August 1966 Popular Electronics
Table of Contents
Wax nostalgic about and learn from the history of early electronics. See articles
published October 1954 - April 1985. All copyrights are hereby acknowledged.
A lot of innovation went
into perfecting telegraph keys. The earliest keys were the familiar "straight key" tapping type where the operator uses a single finger to
close a set of contacts that "keyed" the transmitter for a burst of RF energy. The
length of each "dit" or "dah" was determined by the operator's dwell time. It didn't
take long for someone to improve on the scheme by designing keys that assured an
adjustable, constant length for a dit or a dah. Poor quality transmitters with lousy
rising and falling edge signatures at the beginning and end, respectively, of a CW
(continuous wave) pulse made matters worse. Constant length bursts make it easier for
the person on the receiving end to copy since patterns do not depend so much on the
sender's "fist" style. Eventually the electrical, mechanical, and human elements got
good enough that code sending / receiving speed was limited by the amount of time
taken to physically open and close the key contacts. A stronger return spring makes
the contacts open faster, but it is harder to depress and slows operation. Horace
Greeley Martin, proprietor of the Vibroplex Company, introduced the "bug" style telegraph key in
1905 to address the issue. The Vibroplex has a set of contacts on both sides of a
paddle that moves back and forth horizontally between the user's thumb and
forefinger. That removed the need for a strong spring (only enough force to center
the paddle) and allowed the operator to very rapidly shake his wrist to generate
code. A newer type bug, referred to as a
paddle, has adjustable circuitry that generates fixed proportion
dits, dahs, and spaces. They are referred to as "iambic"
due to the fixed meter (cadence) generated.
The Dit Makers -Converting Muscle Power to Morse Code Was the Job of These Old Workhorses
By Marshall Lincoln
Although this statement may start an argument, the heyday of the radiotelegrapher
has passed. Since Marconi keyed his first transmitter, however, there have been all sorts
of ingenious contraptions developed to ease the job of the radio operator. Looking back,
many key designs now seem rather foolish and scarcely worth the effort involved in learning
how they were to be used.
You'll find old keys, proudly polished , exhibited in the many "wireless" museums
that dot the country. The keys shown here are on display in the museum maintained by
the American Radio Relay League, in Newington, Conn.
Think a "bug" is a complicated machine? How would
you like to drive this impressive unit down the 80-meter ham band? You might call this
a "double bug," although its proper title is "double lever automatic keyer." It formed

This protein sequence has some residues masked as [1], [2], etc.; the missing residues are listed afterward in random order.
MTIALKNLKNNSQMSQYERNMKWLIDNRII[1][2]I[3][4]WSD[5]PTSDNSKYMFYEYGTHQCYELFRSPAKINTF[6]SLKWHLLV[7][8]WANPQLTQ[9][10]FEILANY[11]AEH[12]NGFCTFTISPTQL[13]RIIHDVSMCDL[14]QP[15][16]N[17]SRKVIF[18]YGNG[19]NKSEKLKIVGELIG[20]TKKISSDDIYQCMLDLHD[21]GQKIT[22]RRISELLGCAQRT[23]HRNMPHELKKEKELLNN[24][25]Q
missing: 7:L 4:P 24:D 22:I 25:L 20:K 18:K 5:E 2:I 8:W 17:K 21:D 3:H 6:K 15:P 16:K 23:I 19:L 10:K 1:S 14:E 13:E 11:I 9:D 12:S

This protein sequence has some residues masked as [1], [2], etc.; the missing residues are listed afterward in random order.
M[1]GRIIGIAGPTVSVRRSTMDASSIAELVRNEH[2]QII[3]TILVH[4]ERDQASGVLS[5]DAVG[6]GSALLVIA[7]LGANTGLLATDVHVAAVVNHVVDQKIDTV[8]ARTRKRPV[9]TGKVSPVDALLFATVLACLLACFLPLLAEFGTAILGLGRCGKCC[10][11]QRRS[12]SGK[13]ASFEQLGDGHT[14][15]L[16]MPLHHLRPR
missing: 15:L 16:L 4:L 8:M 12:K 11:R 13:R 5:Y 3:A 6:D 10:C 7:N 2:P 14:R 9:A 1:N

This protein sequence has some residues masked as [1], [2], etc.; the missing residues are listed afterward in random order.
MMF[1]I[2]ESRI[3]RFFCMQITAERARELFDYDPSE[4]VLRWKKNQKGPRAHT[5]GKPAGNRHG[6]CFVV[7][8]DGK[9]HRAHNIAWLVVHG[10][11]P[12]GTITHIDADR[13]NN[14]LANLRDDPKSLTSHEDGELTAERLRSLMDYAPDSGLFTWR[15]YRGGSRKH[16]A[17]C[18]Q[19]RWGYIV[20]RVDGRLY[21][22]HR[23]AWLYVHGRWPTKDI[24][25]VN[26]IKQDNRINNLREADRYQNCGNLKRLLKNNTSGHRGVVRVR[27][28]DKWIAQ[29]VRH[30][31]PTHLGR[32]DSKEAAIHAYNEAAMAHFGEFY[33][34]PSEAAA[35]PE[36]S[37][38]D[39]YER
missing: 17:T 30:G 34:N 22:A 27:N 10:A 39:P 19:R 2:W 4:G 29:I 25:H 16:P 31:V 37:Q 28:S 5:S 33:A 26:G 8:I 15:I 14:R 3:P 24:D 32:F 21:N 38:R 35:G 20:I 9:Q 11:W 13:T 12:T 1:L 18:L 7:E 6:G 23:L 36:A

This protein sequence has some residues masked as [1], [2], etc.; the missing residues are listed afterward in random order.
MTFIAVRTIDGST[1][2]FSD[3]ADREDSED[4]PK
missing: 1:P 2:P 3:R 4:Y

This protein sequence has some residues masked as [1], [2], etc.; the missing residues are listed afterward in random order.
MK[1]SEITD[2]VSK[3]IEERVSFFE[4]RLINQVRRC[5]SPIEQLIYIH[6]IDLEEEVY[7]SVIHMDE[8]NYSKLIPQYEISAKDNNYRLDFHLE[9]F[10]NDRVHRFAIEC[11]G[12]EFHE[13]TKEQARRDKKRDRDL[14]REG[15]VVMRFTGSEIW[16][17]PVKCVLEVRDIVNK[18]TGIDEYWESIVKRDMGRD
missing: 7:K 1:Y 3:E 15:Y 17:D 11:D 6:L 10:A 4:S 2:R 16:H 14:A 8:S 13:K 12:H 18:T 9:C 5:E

dit's and dah's automatically, like a "modern" electronic keyer, but the operation was
entirely mechanical. There were 17 adjustments to make to tune it up for use - you had
to be a good man to get 'em all done before the sunspot cycle changed.
This is a "sideswiper." Also called a "cootie
key," it was the granddaddy of the modern "bug" or semi-automatic key. The sideswiper
was made with a spring lever suspended between two fixed (but usually adjustable) contacts.
Both dit's and dah's had to be formed manually by the operator. The large silver contacts
on this "dit maker" were said to be capable at handling 2000 watts.
Take a look at the mounting bolts on this baby.
It's just a simple straight key that was the standard type used on United Fruit Company
vessels. The long bolts held the key securely bolted to the operator's worktable. The
contacts aren't exactly midgets, either - those sea-going spark sets really packed a
You might call this one a bug in a box. It's
an early type of semi-automatic key which was called a "Mecograph," and is shown here
in its carrying case. It had a paddle much like those used on bugs today, but the weight
and pendulum that form the dit's are at right angles to the paddle axis.
Who says "CQ" wheels are new? This old-time "Omnigraph"
was made in the early 1900's for transmitted interval signals to occupy the frequency
or channel. A spring-powered clockwork at the right (notice fly-ball governor) turned
the wheel in the center, which carried metal "code wheels." Raised spots on the edges
of the wheels caused a spring lever to close electrical contacts, keying a transmitter.
This heavy-duty key saw some hard use. Notice
the angle of the large contacts. Those big lumps of silver could handle a kilowatt with
ease. They had to. The old-time transmitters were big bruisers, and the "main plumbing"
was keyed directly. The old key slappers weren't called "Sparks" for nothing.
Posted April 10, 2018